"Publishers Weekly Review" by , "This is an pedestrian study from the noted and popular religion scholar, in which Armstrong takes a historical approach to myth, tracing its evolution through a series of periods, from the Paleolithic to the postmyth Great Western Transformation. Each period developed myths reflecting its major concerns: images of hunting and the huntress dominated the myths of the Paleolithic, while the myths of Persephone and Demeter, Isis and Osiris developed in the agricultural Neolithic period. By the Axial Age (200 B.C. through A.D. 1500), myths became internalized, so that they no longer needed to be acted out. Reason, says Armstrong, largely supplanted myth in the Post-Axial Period, which she sees as a source of cultural and spiritual impoverishment; she even appears, simplistically, to attribute genocide to the loss of 'the sense of sacredness' myth offers. Armstrong goes on to relate that in the 20th century, a number of writers, such as Eliot, Joyce, Mann and Rushdie, recovered the power of myth for contemporary culture. Although the book offers no new perspectives or information on the history of myth, it does provide a functional survey of mythology's history. But a more engaging choice would be Kenneth Davis's Don't Know Much About Mythology (Reviews, Sept. 5)." Publishers Weekly (Copyright Reed Business Information, Inc.)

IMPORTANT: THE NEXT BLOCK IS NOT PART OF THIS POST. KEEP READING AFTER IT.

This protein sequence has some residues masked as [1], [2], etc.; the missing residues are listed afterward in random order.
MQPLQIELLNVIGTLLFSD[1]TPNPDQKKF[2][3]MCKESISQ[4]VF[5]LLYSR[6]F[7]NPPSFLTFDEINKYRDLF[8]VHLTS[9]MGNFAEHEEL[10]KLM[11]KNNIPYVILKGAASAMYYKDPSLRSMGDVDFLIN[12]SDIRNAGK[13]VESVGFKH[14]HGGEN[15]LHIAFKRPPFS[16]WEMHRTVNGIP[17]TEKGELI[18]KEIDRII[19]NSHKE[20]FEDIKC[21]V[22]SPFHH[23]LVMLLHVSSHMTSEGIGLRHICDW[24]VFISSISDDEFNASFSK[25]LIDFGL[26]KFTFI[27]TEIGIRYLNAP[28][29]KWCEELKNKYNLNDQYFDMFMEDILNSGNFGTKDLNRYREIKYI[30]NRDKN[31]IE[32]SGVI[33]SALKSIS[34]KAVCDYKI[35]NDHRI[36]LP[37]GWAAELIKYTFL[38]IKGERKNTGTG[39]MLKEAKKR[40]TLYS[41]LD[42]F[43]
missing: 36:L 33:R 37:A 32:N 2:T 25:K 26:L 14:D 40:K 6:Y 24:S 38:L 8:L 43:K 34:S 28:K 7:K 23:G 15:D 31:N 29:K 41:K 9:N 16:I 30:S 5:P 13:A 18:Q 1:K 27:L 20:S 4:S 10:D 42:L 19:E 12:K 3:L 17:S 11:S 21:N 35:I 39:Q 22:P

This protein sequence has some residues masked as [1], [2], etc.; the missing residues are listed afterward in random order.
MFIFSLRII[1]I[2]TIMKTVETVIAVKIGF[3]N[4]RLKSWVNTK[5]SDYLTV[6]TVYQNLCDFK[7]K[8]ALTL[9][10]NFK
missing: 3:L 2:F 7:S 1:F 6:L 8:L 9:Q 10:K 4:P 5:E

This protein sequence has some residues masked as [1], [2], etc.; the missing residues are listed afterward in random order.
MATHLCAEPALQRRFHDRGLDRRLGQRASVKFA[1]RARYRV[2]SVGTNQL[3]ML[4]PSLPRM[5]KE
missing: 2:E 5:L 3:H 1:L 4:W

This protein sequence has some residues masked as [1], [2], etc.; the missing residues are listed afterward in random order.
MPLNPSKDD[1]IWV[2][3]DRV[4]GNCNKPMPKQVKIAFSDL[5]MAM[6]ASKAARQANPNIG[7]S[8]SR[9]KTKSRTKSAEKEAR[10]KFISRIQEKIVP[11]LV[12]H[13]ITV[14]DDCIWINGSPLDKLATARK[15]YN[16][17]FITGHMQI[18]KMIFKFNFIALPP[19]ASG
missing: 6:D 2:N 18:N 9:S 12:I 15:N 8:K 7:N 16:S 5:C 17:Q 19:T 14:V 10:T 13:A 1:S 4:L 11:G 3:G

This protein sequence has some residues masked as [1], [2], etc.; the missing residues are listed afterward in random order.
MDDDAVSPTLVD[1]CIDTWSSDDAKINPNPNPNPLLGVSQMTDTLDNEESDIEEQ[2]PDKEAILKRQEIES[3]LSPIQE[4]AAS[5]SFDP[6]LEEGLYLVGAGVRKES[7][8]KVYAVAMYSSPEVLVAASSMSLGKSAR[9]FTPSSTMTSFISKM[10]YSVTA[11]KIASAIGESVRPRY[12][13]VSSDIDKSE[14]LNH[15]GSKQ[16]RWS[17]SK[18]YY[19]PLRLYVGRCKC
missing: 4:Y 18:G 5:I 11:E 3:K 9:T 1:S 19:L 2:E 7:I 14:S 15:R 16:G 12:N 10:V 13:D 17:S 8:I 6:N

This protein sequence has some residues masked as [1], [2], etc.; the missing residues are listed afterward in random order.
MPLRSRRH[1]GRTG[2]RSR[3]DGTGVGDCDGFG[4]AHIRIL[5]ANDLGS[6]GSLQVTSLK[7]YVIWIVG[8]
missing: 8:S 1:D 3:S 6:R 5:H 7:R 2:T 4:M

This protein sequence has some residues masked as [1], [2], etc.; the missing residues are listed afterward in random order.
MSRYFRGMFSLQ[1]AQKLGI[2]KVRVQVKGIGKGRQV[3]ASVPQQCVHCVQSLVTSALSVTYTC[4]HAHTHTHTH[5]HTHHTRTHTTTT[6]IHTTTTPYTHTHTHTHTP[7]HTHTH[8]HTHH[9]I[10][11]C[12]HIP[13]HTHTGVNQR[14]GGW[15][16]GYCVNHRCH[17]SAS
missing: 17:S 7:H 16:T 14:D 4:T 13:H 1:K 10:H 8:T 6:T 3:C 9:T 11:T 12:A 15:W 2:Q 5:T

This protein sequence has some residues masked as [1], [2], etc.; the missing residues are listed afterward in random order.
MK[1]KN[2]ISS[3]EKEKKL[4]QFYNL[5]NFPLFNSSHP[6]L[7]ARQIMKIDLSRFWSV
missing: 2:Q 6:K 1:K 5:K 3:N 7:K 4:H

"Synopsis" by ,
This brilliant, readable synthesis of the history of mythology and the function it serves to humanity is the launch title of the groundbreaking publishing event, The Myths . “Human beings have always been mythmakers.” So begins Karen Armstrongs concise yet compelling investigation into myth: what it is, how it has evolved, and why we still so desperately need it. She takes us from the Paleolithic period and the myths of the hunters right up to the “Great Western Transformation” of the last five hundred years and the discrediting of myth by science. The history of myth is the history of humanity, our stories and beliefs, our curiosity and attempts to understand the world, which link us to our ancestors and each other. Myths help us make sense of the universe. Heralding a major series of retellings of international myths by authors from around the world, Armstrongs characteristically insightful and eloquent book serves as a brilliant and thought-provoking introduction to myth in the broadest sense — and explains why if we dismiss it, we do so at our peril.